The New Jersey legislature has passed a bill requiring employers to allow twenty days of unpaid leave to domestic violence victims in their workforce. The bill, known as the New Jersey Security and Financial Empowerment (“SAFE”) Act, now heads to the Governor’s desk for his consideration.

Passed unanimously by both houses of the New Jersey legislature, the bill applies to employers with twenty-five or more employees for at least twenty workweeks in the current or immediately preceding year. Under the bill, covered employers would be required to provide up to twenty days of unpaid leave to any employee who is a victim of a domestic violence incident or sexually violent offense, or to any employee who’s child, parent, spouse, or domestic or civil union partner was a victim of domestic or sexual violence. The leave would be available to the employee for up to one year following the incident. To be eligible, the individual must have worked for the employer for at least twelve months and for at least 1,000 hours during the previous twelve months.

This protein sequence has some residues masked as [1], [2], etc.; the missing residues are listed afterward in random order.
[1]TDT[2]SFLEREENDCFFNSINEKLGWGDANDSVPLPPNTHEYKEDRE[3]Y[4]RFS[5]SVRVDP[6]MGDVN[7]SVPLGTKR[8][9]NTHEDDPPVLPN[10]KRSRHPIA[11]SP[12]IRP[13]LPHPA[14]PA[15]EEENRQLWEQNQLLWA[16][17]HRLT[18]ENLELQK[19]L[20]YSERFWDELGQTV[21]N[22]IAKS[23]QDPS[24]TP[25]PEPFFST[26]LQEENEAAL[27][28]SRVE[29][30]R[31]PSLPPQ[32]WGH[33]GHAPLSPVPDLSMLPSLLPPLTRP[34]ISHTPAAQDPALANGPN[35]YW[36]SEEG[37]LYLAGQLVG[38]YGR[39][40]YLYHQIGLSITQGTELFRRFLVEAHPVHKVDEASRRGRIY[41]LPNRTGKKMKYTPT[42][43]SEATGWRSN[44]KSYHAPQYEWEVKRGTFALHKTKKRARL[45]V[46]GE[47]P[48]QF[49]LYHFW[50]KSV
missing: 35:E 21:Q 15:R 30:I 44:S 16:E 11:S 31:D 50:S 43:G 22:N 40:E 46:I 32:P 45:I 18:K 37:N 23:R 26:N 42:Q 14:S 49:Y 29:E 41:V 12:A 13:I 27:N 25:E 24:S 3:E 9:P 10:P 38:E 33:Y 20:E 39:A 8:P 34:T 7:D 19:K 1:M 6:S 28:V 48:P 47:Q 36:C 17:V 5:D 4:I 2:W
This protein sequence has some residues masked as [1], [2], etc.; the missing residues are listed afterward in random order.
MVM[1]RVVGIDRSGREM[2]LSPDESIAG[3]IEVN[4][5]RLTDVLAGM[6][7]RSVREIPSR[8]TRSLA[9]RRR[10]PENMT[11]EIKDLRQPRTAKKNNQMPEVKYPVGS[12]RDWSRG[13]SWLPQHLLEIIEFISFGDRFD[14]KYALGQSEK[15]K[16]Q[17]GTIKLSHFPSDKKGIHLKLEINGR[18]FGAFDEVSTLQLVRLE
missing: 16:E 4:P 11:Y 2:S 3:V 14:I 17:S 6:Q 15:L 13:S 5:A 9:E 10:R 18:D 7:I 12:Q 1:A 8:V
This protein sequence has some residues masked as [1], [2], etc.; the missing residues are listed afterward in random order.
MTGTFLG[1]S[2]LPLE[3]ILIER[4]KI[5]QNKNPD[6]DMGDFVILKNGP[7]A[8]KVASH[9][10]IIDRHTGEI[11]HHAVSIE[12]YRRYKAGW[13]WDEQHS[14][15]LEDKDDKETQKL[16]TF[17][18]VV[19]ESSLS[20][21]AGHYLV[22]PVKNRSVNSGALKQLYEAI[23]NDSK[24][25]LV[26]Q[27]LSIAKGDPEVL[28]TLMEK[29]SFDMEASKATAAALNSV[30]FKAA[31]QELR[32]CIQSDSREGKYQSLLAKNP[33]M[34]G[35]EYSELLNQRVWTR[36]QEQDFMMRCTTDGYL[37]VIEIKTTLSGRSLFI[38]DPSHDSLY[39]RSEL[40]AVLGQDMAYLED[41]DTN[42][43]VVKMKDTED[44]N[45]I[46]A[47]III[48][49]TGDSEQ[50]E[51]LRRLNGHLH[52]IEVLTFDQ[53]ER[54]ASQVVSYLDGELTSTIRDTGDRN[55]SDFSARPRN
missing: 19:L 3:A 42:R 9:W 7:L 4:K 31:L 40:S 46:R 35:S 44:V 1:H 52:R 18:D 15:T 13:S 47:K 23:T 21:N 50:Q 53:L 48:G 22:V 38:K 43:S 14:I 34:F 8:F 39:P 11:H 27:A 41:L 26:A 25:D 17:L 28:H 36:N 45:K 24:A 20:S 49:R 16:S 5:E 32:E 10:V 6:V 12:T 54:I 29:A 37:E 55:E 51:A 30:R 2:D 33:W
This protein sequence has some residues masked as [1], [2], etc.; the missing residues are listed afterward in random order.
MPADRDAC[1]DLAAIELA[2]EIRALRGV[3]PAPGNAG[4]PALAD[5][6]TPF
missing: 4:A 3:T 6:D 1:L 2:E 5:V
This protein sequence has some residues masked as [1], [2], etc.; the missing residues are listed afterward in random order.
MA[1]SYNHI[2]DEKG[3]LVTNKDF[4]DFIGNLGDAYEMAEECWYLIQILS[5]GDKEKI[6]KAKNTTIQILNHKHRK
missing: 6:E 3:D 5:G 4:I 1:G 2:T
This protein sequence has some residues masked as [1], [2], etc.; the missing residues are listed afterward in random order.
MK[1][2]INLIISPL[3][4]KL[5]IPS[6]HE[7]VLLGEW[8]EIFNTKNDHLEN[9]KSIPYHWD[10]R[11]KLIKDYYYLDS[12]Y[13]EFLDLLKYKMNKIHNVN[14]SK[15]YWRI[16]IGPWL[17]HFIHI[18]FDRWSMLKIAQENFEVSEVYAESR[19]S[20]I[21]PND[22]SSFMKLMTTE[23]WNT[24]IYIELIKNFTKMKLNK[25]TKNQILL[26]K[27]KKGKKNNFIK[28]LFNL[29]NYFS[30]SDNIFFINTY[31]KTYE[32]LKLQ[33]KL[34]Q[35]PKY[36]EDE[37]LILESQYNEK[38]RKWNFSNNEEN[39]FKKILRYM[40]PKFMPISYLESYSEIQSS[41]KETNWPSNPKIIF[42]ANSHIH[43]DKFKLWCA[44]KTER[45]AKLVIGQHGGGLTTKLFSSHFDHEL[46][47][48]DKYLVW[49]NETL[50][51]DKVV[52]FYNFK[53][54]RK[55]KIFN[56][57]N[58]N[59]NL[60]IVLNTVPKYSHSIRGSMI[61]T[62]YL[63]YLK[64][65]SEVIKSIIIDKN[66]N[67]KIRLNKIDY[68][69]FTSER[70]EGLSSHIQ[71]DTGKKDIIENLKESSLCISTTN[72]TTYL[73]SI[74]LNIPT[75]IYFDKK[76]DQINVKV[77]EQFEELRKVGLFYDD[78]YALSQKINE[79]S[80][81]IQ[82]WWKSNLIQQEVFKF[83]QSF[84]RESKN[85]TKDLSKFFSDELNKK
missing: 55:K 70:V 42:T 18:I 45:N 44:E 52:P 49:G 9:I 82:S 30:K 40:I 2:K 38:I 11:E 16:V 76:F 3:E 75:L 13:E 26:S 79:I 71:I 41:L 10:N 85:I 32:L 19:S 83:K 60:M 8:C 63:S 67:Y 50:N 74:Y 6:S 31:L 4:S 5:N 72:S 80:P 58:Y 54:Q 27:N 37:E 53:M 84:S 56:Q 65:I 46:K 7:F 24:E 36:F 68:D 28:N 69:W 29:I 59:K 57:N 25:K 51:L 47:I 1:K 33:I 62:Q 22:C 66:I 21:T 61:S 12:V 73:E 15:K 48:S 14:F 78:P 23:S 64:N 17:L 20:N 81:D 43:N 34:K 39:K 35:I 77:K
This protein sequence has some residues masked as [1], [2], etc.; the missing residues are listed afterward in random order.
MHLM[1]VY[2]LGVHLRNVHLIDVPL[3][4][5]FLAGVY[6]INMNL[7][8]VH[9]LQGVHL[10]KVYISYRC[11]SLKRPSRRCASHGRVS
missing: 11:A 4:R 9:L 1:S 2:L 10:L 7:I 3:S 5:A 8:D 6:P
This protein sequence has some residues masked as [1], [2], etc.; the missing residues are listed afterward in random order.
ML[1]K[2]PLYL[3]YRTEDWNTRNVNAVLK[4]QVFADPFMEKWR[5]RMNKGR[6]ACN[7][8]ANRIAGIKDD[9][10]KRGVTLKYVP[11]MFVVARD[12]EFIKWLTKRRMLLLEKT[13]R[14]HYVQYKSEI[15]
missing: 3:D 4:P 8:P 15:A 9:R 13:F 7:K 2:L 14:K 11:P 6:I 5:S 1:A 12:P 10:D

The bill also requires employers to provide employees with a notice of rights under the bill, in a form that the Commissioner of Labor and Workforce Development will produce at a later date.

The bill does permit employers to require employees to provide documentation of the domestic violence incident, such as a restraining order or the certification of a social worker. The bill also permits employers to require employees to use any available paid time off during the leave or to require the leave to run concurrently with any available time under the New Jersey Family Leave Act.

Employers who fail to provide appropriate leave could be subject to civil actions seeking reinstatement, compensation for lost wages, and attorney’s fees. Employers could also face civil penalties of up to $2,000 for a first violation and up to $5,000 for additional violations.

The full text of the proposed legislation is available here.